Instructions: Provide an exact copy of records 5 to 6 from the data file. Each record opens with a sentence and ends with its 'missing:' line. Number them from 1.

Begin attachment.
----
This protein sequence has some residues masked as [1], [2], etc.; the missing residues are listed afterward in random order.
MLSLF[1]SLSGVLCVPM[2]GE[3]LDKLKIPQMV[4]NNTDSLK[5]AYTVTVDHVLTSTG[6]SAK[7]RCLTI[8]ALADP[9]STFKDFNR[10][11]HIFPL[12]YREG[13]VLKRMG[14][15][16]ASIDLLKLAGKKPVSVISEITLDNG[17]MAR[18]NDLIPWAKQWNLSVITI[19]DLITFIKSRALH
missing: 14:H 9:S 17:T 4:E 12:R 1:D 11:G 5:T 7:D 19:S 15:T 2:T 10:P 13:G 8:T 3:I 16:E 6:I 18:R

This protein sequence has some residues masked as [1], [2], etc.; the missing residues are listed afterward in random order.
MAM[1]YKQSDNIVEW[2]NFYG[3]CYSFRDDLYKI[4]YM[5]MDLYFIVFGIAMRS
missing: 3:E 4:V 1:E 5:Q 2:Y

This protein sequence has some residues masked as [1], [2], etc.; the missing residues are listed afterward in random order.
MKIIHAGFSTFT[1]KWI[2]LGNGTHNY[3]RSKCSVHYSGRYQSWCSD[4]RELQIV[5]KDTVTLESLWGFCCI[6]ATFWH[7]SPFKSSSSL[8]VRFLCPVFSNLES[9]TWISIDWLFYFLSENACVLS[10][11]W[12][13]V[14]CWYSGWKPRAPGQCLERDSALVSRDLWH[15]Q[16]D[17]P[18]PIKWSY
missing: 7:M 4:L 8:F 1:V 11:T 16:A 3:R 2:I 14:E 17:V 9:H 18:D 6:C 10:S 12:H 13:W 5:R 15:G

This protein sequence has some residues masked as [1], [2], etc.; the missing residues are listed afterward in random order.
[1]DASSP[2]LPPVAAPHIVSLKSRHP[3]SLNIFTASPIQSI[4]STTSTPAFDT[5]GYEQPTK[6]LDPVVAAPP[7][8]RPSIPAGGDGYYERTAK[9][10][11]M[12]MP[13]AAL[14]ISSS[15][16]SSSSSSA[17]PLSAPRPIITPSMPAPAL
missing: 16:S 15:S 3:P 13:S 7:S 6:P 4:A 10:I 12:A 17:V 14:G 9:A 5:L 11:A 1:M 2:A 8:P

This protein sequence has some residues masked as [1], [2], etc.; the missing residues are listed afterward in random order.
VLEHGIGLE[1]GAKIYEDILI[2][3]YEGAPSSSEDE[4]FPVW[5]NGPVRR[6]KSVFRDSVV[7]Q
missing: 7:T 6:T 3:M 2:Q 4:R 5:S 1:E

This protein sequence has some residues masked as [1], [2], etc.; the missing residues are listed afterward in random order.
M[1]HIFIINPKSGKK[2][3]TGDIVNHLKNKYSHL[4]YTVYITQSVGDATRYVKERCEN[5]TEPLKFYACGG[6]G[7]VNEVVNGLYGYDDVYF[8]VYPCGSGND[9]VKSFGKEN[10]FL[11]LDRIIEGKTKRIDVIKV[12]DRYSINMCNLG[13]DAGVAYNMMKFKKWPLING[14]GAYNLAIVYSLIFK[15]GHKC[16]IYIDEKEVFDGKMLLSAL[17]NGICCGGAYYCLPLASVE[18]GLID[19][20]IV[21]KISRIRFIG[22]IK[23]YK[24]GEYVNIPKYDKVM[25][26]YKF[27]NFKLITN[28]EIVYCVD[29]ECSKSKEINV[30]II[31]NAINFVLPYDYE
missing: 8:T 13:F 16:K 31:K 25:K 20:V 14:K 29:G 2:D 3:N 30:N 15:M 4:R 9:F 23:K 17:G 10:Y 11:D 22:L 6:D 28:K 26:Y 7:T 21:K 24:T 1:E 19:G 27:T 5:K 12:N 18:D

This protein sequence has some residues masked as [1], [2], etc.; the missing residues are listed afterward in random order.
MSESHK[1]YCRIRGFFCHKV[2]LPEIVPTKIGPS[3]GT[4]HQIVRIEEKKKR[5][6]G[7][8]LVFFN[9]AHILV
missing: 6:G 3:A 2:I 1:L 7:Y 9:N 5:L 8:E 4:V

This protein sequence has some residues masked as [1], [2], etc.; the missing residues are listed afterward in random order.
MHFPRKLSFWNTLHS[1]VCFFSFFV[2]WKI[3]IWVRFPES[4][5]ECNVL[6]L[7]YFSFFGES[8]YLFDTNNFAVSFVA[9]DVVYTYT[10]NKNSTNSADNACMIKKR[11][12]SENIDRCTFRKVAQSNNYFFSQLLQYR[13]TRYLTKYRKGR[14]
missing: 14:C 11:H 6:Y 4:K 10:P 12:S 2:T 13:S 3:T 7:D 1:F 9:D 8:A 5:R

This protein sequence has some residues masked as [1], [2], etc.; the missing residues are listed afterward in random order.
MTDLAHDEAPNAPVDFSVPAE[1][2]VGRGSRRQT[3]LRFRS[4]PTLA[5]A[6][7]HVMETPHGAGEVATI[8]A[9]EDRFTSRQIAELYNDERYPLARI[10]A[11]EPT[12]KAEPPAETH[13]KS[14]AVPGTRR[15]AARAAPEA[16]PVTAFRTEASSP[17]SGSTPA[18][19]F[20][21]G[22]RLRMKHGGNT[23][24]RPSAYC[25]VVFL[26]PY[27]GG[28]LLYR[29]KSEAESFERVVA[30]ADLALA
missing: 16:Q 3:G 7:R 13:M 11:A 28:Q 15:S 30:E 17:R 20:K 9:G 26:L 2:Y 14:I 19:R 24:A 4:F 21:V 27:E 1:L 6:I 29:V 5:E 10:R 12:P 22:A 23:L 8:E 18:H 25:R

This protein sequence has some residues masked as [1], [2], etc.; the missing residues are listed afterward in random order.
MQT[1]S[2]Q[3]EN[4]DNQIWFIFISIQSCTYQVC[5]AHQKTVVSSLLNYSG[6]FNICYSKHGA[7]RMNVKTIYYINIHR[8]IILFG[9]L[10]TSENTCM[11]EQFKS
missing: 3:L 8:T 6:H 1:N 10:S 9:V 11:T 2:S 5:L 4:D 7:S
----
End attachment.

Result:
This protein sequence has some residues masked as [1], [2], etc.; the missing residues are listed afterward in random order.
VLEHGIGLE[1]GAKIYEDILI[2][3]YEGAPSSSEDE[4]FPVW[5]NGPVRR[6]KSVFRDSVV[7]Q
missing: 7:T 6:T 3:M 2:Q 4:R 5:S 1:E

This protein sequence has some residues masked as [1], [2], etc.; the missing residues are listed afterward in random order.
M[1]HIFIINPKSGKK[2][3]TGDIVNHLKNKYSHL[4]YTVYITQSVGDATRYVKERCEN[5]TEPLKFYACGG[6]G[7]VNEVVNGLYGYDDVYF[8]VYPCGSGND[9]VKSFGKEN[10]FL[11]LDRIIEGKTKRIDVIKV[12]DRYSINMCNLG[13]DAGVAYNMMKFKKWPLING[14]GAYNLAIVYSLIFK[15]GHKC[16]IYIDEKEVFDGKMLLSAL[17]NGICCGGAYYCLPLASVE[18]GLID[19][20]IV[21]KISRIRFIG[22]IK[23]YK[24]GEYVNIPKYDKVM[25][26]YKF[27]NFKLITN[28]EIVYCVD[29]ECSKSKEINV[30]II[31]NAINFVLPYDYE
missing: 8:T 13:F 16:K 31:K 25:K 20:V 14:K 29:G 2:D 3:N 30:N 15:M 4:R 9:F 23:K 17:G 10:Y 11:D 22:L 6:D 28:K 26:Y 7:T 21:K 24:T 1:E 19:G 27:T 5:K 12:N 18:D